• Alpha Socialisers – mostly male, under 25s, who use sites in intense short bursts to flirt, meet new people and be entertained.
  • Attention Seekers – mostly female, who crave attention and comments from others, often by posting photos and customising their profiles.
  • Followers – males and females of all ages who join sites to keep up with what their peers are doing.
  • Faithfuls – older males and females generally aged over 20, who typically use social networking sites to rekindle old friendships, often from school or university.
  • Functionals – mostly older males who tend to be single-minded in using sites for a particular purpose.

“The qualitative research also suggests three distinct groups of people who do not use social networking sites:

  • Concerned about safety – often older people and parents concerned about safety online, in particular making personal details available online.
  • Technically inexperienced – often people over 30 years old who lack confidence in using the internet and computers.
  • Intellectual rejecters – often older teens and young adults who have no interest in social networking sites and see them as a waste of time.”

It seems that users remain rather lax about security. In the Executive Summary, Ofcom says the qualitative research shows that “privacy and safety issues on social networking sites did not emerge as ‘top of mind’ for most users. In discussion, and after prompting, some users in the qualitative study did think of some privacy and safety issues, although on the whole they were unconcerned about them.”Worryingly, 41% of children (8-17 year olds) leave their privacy options on the default “open” settings, allowing anyone to access personal details, which may include date of birth, religion and sexuality. 34% of 16-24 year olds would go as far as revealing their email or postal addresses and telephone numbers.

The Executive Summary lists a number of reasons for these “risky behaviours”, suggesting that the balance of factors varied between groups of respondents. In particular, there is “a feeling among [some] younger users that they are invincible”.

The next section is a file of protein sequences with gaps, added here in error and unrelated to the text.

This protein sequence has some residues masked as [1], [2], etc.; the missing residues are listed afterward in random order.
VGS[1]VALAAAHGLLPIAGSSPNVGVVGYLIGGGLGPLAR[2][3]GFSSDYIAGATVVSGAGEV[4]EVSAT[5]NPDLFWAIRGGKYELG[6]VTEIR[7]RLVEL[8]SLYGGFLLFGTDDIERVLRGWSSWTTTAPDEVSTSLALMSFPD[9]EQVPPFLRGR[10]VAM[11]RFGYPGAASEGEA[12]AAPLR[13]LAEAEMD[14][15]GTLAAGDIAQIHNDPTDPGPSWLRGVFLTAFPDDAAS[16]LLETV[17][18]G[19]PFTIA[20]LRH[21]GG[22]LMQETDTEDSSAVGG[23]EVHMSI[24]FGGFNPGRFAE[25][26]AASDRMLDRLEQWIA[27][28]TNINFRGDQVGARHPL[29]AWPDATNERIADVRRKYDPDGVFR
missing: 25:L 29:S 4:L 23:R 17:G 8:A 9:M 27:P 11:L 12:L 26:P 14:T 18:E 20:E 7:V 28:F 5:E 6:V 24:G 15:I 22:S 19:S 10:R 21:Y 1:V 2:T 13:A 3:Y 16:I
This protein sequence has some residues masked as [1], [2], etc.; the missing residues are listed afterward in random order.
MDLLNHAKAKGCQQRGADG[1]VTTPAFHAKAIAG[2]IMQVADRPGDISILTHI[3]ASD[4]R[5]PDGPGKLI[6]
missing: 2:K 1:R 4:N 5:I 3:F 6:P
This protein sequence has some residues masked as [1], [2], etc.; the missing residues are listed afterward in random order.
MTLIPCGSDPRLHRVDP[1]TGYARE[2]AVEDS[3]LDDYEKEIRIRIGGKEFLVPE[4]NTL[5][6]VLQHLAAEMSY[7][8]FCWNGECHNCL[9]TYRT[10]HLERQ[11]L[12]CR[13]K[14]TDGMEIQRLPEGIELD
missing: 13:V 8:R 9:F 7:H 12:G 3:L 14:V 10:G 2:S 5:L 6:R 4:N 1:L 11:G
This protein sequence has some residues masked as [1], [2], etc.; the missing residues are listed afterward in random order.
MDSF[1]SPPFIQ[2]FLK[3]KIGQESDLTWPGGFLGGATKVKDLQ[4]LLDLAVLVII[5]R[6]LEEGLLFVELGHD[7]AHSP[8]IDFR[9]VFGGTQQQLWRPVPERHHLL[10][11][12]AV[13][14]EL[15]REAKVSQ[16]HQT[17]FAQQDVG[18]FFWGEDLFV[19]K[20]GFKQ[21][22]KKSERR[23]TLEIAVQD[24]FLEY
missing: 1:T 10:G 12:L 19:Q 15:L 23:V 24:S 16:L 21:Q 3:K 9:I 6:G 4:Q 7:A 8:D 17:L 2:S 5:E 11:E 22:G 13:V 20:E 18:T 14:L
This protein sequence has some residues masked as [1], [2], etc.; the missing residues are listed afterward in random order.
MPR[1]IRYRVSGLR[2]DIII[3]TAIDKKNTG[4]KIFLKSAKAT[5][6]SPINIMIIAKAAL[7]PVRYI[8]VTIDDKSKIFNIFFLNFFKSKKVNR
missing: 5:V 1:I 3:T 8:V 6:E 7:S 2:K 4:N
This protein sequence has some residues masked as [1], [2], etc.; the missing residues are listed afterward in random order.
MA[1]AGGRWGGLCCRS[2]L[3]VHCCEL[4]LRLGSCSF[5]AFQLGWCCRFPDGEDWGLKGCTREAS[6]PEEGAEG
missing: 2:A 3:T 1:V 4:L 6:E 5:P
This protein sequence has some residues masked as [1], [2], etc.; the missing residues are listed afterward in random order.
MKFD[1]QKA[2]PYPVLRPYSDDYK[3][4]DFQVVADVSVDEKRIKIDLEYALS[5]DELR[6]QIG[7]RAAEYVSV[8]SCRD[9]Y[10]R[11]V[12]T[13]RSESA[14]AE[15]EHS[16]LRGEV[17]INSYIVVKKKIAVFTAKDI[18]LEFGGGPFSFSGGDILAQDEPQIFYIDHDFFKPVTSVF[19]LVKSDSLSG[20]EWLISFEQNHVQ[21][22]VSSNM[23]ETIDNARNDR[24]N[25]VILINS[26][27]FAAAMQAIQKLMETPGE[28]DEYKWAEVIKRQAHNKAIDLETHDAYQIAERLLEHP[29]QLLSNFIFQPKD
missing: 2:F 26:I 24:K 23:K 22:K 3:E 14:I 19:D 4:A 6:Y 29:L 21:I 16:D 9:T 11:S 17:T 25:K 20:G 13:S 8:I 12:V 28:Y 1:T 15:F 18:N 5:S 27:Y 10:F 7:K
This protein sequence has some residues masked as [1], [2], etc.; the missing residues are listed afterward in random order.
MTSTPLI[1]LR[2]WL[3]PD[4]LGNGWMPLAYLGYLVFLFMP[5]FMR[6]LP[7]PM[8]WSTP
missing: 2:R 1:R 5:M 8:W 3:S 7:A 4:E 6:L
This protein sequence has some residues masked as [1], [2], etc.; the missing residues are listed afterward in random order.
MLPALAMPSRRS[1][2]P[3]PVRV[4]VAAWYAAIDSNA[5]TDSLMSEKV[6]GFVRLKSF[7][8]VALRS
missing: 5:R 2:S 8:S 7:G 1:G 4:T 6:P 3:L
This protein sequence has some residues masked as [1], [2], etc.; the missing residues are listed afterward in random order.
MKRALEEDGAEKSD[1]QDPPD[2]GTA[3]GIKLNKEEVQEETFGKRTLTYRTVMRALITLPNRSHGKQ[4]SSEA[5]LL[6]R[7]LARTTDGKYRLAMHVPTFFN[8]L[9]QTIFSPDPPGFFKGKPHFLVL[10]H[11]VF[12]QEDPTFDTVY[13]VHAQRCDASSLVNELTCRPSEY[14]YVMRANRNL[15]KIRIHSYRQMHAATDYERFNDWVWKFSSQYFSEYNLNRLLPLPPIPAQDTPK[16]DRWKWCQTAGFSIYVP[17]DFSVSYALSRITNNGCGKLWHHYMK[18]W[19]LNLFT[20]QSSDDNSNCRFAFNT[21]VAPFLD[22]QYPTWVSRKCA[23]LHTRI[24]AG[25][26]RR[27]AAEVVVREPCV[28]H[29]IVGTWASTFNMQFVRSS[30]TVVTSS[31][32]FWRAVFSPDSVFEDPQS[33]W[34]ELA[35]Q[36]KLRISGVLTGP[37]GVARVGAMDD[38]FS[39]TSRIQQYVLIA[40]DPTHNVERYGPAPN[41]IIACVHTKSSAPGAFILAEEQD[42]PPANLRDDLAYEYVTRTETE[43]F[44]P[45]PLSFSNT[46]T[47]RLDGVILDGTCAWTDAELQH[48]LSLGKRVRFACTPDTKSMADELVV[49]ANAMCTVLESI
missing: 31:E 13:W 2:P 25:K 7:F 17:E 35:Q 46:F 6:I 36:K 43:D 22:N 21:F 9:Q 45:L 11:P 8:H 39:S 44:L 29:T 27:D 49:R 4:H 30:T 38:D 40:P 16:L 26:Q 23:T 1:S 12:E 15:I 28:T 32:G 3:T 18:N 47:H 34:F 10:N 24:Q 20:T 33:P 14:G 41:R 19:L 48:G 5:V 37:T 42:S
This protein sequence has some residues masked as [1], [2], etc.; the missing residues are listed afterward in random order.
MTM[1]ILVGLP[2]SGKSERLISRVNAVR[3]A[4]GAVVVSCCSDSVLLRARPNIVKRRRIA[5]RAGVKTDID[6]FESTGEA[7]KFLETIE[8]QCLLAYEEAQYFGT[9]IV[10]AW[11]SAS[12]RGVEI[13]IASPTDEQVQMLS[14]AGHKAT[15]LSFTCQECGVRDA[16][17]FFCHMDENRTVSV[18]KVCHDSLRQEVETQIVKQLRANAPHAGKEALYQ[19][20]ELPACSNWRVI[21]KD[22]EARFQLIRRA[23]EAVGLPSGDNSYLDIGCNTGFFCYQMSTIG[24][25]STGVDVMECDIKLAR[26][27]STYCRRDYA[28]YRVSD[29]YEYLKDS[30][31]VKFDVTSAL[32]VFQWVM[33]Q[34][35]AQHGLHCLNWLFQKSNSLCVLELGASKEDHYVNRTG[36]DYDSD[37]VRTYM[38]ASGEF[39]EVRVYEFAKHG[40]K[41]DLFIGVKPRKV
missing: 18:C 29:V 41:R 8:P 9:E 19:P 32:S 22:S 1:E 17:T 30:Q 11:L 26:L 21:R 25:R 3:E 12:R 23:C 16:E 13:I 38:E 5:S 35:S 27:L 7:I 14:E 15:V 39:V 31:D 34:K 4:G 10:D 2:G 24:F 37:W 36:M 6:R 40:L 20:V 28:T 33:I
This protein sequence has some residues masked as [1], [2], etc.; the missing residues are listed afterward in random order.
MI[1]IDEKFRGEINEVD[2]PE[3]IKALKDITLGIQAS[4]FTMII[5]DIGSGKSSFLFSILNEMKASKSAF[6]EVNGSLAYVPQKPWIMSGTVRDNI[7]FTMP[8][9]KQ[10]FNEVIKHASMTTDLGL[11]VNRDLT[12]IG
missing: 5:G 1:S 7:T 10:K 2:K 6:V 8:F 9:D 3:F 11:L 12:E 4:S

Nevertheless, many people are evaluating risks and making conscious choices. Therefore, “discussions with children and adults using social networking sites highlighted an important point. This was that there is a clear overlap between the benefits and risks of some online social networking activities. For example, the underlying point of social networking is to share information. However the risk is that leaving privacy settings open means that the user cannot control who sees their information or how they use it.”

A BBC News online report states that “The Home Office has been working with social networking firms and is expected to publish a set of guidelines for the sites around best practice, security and privacy on Friday.” [See below for the Times online report published in advance on Thursday].

There are considerable benefits to Web 2.0 technologies, but it is evident that only a minority of children are actively engaged with the opportunities. This Ofcom report shows that this is true for social networking “profiles” which are, in principle, fairly easy to set up. So how many less children and young people are contributing using more complex tools like blogs, YouTube or Twitter? There are tremendous possibilities for advancing learning using some of these technologies and young people need to be helped to understand how to use them more judiciously. But it would be dangerous to assume (without directly asking your classes) that “everyone is doing it”.

Press release with video briefing and click-through guide to types of social networkers:
Link to executive summary and full report:
BBC report http://news.bbc.co.uk/1/hi/technology/7325019.stm